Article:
Trip on a GK29 starting 2012-10-18 in BSANov12

Yachtmaster prep long weekend, Plymouth – report by Ian Collins

Skipper: Alan HowellsCrew: Ian Collins, Kath Liddiard, Rhian Phillips and Brian Adams.

Late on a bright Thursday afternoon, October 18th, Alan and I took possession of Sail West’s GK29 in Sutton HarbourMap. Settled on board we moved off the pontoon intending to take advantage of what was left of the light. Contacting the Gate Keeper we found that we were trapped in the harbour till 2100 so a change of plan and some boat handling filled the time to takeaway Fish n’ Chips accompanying a pint in the Dolphin.

Friday early, bright but sadly not breezy we saddled the Diesel Donkey and took in the delights of the Tamar. Our intention was to chase some contours and similar exercises. Sadly no; the depth gauge readings were, to say the least undecided jumping over a range of in places 5 metres. So back to harbour.

Kath, Rhian and a little later Brian joined us, sardine like in the saloon while Alan negotiated with Wendy regarding the instruments. Diplomacy resulted in an upgrade to the Sunfast 37 promised late on Saturday morning. With dreams of elbow room to come a happy crew set out to enjoy finding, then identifying some among the galaxy of lights that is Plymouth Sound by night, ending up at anchor in Cawsands enjoying the contents of Alan’s pressure cooker.

Saturday and the Sunfast came complete with breeze. Back out in the Sound but now under canvas we attacked mooring buoys and I drowned the MOB (sadly Fred has failed as yet to wash ashore). Alan kept us hard at it with tacks, gybes and general sailing exercises, a real-time learning curve. Then a quick dash into the Channel and a visit to the mouth of the Yealm and an even quicker dash back to the Yacht Haven and supper at the nearby, much favoured pub. It was here, talking to a local lifeboatman that the light we failed to find was no surprise; its scope does not reach the place where we were looking for it.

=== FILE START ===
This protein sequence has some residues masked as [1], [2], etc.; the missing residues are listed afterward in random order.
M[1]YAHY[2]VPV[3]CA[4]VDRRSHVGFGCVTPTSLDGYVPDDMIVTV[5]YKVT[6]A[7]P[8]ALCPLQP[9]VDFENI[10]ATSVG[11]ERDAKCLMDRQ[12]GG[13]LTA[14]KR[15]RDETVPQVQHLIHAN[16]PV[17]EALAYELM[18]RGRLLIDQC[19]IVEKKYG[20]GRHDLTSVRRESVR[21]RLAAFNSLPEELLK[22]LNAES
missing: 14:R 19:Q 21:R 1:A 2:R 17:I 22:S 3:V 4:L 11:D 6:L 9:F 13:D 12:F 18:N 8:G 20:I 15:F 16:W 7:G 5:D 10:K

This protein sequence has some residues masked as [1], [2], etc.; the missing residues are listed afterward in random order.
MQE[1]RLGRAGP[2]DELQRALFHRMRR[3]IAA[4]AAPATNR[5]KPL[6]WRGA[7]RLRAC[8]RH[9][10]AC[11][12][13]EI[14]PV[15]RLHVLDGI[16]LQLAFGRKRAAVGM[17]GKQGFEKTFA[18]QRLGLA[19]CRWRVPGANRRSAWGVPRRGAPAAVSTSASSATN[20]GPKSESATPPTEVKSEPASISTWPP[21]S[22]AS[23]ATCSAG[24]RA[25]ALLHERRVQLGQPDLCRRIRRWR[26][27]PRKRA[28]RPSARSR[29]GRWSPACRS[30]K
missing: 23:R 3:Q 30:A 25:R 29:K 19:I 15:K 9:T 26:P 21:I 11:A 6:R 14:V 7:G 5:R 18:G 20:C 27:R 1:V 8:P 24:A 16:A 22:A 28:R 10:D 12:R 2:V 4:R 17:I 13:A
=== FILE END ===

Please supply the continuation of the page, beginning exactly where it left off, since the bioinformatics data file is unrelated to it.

I decided that having drowned Fred I was not ready to face the RYA and thought that, instead of examining, Nigel, who had introduced himself the previous day, might be enticed to swap his time to instruction. Again to the Sound where we gybed through even more nautical hoops. Then back to Sutton Harbour and Nigel, who replaced Alan.

Nigel was a great find, confident, knowledgeable, humorous, and most important a kindly critic without pulling punches, a born instructor. He put us through our paces and added polish where possible to our performance. He then joined us for a very pleasant debrief in the pub. It was here that Nigel paid Alan a most deserved compliment. He said it was obvious that we sailed together regularly as we worked together well as a crew. A great recommendation for the success of Alan’s efforts.

We parted company the following day but before finishing I must thank Alan and the rest of the crew for a great practical sailing weekend with a special mention to Kath who never allowed her very real “pain in the neck” to interfere and preformed with good humour, full attention and participation throughout. Get well soon!